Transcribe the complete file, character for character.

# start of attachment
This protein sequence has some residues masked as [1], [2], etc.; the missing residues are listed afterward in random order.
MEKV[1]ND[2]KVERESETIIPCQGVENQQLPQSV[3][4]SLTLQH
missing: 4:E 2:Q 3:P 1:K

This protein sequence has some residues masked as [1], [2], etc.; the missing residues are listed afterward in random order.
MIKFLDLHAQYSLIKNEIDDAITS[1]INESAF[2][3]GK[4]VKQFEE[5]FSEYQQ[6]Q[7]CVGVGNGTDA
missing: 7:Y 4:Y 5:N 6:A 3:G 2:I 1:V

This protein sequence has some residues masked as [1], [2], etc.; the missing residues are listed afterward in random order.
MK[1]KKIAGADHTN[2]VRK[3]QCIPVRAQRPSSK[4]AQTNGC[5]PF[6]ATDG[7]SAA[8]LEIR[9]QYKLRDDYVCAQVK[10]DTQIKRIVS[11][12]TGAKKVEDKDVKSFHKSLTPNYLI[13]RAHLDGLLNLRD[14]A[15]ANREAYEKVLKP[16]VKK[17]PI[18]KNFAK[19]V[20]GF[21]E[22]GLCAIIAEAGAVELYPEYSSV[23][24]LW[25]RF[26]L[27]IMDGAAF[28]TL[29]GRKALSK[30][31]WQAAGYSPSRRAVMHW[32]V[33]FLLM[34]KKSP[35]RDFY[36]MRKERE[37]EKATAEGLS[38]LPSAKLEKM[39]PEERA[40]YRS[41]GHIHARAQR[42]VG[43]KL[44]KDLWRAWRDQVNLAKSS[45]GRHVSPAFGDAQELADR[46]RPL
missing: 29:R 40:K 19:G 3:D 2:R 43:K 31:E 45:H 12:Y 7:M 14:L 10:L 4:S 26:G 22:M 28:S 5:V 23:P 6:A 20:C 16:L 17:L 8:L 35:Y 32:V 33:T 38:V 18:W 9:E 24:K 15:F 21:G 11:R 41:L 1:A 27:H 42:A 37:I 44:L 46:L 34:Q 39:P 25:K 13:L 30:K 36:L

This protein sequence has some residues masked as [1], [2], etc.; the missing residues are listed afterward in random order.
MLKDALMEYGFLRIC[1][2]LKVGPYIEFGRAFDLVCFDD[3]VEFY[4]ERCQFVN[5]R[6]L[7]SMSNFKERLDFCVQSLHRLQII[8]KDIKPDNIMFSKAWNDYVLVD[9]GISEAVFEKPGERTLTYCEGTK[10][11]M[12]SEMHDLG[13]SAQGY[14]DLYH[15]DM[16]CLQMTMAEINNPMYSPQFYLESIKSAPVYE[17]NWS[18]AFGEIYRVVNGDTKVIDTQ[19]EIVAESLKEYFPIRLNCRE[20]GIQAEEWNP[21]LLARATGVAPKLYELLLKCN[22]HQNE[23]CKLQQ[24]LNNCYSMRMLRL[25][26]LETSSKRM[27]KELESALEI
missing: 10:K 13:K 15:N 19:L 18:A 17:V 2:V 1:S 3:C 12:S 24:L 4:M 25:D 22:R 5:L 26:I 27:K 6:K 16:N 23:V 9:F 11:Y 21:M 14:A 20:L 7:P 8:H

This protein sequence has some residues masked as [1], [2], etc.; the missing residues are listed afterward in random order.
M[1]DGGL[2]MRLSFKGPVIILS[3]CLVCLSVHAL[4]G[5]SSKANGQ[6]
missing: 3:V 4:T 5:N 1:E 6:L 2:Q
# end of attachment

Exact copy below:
This protein sequence has some residues masked as [1], [2], etc.; the missing residues are listed afterward in random order.
MEKV[1]ND[2]KVERESETIIPCQGVENQQLPQSV[3][4]SLTLQH
missing: 4:E 2:Q 3:P 1:K

This protein sequence has some residues masked as [1], [2], etc.; the missing residues are listed afterward in random order.
MIKFLDLHAQYSLIKNEIDDAITS[1]INESAF[2][3]GK[4]VKQFEE[5]FSEYQQ[6]Q[7]CVGVGNGTDA
missing: 7:Y 4:Y 5:N 6:A 3:G 2:I 1:V

This protein sequence has some residues masked as [1], [2], etc.; the missing residues are listed afterward in random order.
MK[1]KKIAGADHTN[2]VRK[3]QCIPVRAQRPSSK[4]AQTNGC[5]PF[6]ATDG[7]SAA[8]LEIR[9]QYKLRDDYVCAQVK[10]DTQIKRIVS[11][12]TGAKKVEDKDVKSFHKSLTPNYLI[13]RAHLDGLLNLRD[14]A[15]ANREAYEKVLKP[16]VKK[17]PI[18]KNFAK[19]V[20]GF[21]E[22]GLCAIIAEAGAVELYPEYSSV[23][24]LW[25]RF[26]L[27]IMDGAAF[28]TL[29]GRKALSK[30][31]WQAAGYSPSRRAVMHW[32]V[33]FLLM[34]KKSP[35]RDFY[36]MRKERE[37]EKATAEGLS[38]LPSAKLEKM[39]PEERA[40]YRS[41]GHIHARAQR[42]VG[43]KL[44]KDLWRAWRDQVNLAKSS[45]GRHVSPAFGDAQELADR[46]RPL
missing: 29:R 40:K 19:G 3:D 2:R 43:K 31:E 45:H 12:Y 7:M 14:L 10:L 4:S 26:G 22:M 28:S 5:V 23:P 6:A 20:C 16:L 17:L 8:L 35:Y 32:V 33:T 38:V 18:W 9:E 24:K 15:F 21:G 11:R 41:L 1:A 27:H 42:A 37:I 44:L 46:L 34:Q 39:P 25:K 13:L 30:K 36:L

This protein sequence has some residues masked as [1], [2], etc.; the missing residues are listed afterward in random order.
MLKDALMEYGFLRIC[1][2]LKVGPYIEFGRAFDLVCFDD[3]VEFY[4]ERCQFVN[5]R[6]L[7]SMSNFKERLDFCVQSLHRLQII[8]KDIKPDNIMFSKAWNDYVLVD[9]GISEAVFEKPGERTLTYCEGTK[10][11]M[12]SEMHDLG[13]SAQGY[14]DLYH[15]DM[16]CLQMTMAEINNPMYSPQFYLESIKSAPVYE[17]NWS[18]AFGEIYRVVNGDTKVIDTQ[19]EIVAESLKEYFPIRLNCRE[20]GIQAEEWNP[21]LLARATGVAPKLYELLLKCN[22]HQNE[23]CKLQQ[24]LNNCYSMRMLRL[25][26]LETSSKRM[27]KELESALEI
missing: 10:K 13:K 15:N 19:L 18:A 17:V 2:V 1:S 3:C 12:S 24:L 4:M 25:D 22:R 5:L 26:I 27:K 6:K 16:N 23:V 9:F 11:Y 21:M 14:A 20:L 7:P 8:H

This protein sequence has some residues masked as [1], [2], etc.; the missing residues are listed afterward in random order.
M[1]DGGL[2]MRLSFKGPVIILS[3]CLVCLSVHAL[4]G[5]SSKANGQ[6]
missing: 3:V 4:T 5:N 1:E 6:L 2:Q